Later we were walking out of the side door to the guest house where my car was parked. As we walked along the high adobe wall toward the patio gate we heard voices. She quickly grabbed my arm. “Wait,” she said, and pulled me back. It was so funny. There was a small walking tour of tourists standing, huddled as the guide exponded the merits of the “quaint Santa Fe architecture.” They were totally oblivious of our presence, only five feet or so away. After they departed (the guide’s chatter continued unabated) down the little alley-street, we went on our way. We both had smiles of victory, knowing that we had won a fun battle, and saved some time. Of course it would not have bothered me one iota to blunder out into the midst of that small gathering, but she well understood the consequences of her unannounced appearance. I wondered how many times she had experienced similar episodes.

After a few days Mrs. Kennedy departed our guest house after leaving a long note to our housekeeper, thanking her for some ironing and other things she had done – and she left a $50 bill on the pillow. In all the seventeen years at the gallery, with three guest houses that were constantly being inhabited by movie stars, politicians, and other famous persons abounding, she was the only one that ever left a note of thanks, or a monetary consideration. The housekeeper is still with us today after thirty-eight years, and she prizes her letter.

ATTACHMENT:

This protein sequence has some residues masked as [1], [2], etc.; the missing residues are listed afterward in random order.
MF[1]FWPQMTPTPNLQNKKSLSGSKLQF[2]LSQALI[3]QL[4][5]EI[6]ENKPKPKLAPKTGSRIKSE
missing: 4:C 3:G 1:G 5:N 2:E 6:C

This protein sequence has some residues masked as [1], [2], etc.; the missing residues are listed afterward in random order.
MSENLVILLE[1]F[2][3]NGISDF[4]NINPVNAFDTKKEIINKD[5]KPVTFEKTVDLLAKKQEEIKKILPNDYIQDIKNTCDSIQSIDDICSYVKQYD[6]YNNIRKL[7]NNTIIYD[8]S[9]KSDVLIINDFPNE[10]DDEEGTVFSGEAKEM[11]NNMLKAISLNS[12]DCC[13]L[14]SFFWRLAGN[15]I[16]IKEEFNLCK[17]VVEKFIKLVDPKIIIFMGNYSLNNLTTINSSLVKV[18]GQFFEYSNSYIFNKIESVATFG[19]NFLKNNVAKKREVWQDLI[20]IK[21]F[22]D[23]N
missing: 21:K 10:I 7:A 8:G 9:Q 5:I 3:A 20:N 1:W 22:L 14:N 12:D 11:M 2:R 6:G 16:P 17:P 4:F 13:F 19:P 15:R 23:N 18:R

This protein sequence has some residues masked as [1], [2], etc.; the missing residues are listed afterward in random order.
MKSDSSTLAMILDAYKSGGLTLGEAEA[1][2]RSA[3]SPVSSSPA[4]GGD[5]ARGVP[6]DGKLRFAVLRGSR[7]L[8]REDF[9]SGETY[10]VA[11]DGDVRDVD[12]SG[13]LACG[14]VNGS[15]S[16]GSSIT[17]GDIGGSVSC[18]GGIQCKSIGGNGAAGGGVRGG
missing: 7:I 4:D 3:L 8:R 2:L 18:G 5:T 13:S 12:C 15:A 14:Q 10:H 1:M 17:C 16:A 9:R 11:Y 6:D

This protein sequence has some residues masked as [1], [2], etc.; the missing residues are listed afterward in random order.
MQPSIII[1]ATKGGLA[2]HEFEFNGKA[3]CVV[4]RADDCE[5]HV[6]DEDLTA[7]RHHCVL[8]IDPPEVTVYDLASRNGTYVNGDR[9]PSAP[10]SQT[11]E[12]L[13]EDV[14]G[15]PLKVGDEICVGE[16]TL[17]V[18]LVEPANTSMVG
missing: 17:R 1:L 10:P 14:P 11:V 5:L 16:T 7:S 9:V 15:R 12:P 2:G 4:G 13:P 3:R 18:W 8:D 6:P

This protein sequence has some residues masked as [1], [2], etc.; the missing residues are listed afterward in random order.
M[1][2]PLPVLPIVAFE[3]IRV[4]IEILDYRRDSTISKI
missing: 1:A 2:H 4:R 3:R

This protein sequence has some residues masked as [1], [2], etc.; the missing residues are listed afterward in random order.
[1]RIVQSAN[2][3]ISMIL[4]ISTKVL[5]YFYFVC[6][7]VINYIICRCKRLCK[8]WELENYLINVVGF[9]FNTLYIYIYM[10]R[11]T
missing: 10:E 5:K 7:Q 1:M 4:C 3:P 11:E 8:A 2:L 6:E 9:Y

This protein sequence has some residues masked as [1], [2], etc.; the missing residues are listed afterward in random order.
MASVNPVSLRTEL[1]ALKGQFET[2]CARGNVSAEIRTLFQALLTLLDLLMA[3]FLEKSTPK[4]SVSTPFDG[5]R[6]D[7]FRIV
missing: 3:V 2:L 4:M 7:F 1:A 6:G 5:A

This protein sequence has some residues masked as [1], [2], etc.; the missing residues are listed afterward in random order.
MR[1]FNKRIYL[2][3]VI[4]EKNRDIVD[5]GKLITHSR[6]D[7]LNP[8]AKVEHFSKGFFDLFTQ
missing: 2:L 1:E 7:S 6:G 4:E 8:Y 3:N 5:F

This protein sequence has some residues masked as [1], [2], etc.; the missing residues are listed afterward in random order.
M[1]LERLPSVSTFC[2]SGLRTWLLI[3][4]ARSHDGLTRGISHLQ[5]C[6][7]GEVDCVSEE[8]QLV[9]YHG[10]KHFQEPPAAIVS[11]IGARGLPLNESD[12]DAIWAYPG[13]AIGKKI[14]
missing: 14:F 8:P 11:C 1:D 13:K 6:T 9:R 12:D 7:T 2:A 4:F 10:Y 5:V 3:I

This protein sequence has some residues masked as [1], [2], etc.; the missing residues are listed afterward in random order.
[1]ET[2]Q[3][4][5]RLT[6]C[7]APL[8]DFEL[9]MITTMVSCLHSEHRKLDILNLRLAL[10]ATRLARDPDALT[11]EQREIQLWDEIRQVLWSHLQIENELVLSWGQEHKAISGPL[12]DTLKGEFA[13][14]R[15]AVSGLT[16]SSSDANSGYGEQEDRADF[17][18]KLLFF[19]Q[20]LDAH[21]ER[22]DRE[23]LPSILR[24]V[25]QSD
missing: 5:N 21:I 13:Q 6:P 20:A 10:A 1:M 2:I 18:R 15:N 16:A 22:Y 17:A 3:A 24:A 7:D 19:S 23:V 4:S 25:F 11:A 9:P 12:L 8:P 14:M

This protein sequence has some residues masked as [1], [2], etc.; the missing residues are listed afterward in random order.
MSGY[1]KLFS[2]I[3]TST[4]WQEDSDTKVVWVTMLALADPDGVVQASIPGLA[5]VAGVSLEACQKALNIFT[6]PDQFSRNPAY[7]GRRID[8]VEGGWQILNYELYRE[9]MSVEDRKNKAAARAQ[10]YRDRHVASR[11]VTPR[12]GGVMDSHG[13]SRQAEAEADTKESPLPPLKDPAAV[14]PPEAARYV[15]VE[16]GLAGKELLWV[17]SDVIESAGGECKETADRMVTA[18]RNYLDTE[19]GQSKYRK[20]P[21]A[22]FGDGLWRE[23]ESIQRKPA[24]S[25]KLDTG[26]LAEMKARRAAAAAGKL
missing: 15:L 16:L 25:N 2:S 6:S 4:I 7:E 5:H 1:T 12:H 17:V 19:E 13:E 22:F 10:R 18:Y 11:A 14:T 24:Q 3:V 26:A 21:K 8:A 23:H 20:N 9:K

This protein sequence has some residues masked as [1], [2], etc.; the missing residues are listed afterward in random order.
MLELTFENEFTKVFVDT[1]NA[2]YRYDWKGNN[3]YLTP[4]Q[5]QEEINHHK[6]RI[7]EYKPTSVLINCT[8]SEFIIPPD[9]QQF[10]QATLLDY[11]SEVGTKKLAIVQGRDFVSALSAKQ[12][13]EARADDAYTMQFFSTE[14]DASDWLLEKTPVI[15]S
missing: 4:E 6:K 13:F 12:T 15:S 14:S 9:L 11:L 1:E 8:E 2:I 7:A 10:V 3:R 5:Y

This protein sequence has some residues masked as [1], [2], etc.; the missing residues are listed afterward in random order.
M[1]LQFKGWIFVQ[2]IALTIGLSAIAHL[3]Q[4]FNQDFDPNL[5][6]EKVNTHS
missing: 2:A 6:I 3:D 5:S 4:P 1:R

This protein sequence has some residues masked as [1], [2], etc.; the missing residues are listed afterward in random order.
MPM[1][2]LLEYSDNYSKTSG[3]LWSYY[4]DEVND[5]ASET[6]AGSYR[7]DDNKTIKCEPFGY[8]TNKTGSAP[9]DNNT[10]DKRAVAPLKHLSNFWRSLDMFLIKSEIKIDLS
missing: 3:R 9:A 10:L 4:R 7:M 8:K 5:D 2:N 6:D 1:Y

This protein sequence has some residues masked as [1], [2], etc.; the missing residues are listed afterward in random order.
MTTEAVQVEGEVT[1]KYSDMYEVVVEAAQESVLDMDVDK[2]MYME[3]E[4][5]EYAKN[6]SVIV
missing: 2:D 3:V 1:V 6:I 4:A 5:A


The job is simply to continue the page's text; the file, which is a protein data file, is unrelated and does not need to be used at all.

Several weeks later I received a package from Mrs. Kennedy. It was a limited edition book of drawings by George Catlin, an important, early western painter. It was inscribed, and inside of the front cover was an original letter written by the artist and dated 1838. The book is one of my prized possessions today, along with several of her letters that are safely tucked in along side the one from Mr. Catlin.

Years later, when we sold our gallery and moved out on the Santa Fe Trail, one of the treasures I kept was a half-pint bottle of Korbel Brandy, 80 proof, that had been left on the turquoise counter near the sink. Looking at it now I see my label, “Jackie Kennedy, 6-2-84” A full inch of liquid remains in the bottle.

Lots of good things move in and out of our lives, sometimes only to punctuate a special moment in a singular way. I learned something from Jackie Kennedy that I may have suspected, but didn’t know for sure. That she could move easily and with unlimited grace and poise among royalty at the highest international levels, but she could also take her shoes off and mingle with art dealers and cowboys who wore the trappings of a life she was comfortable being around. I hope history also remembers her that way, and if it does maybe one of my heirs, a hundred years from now, will sip one last goblet of Brandy.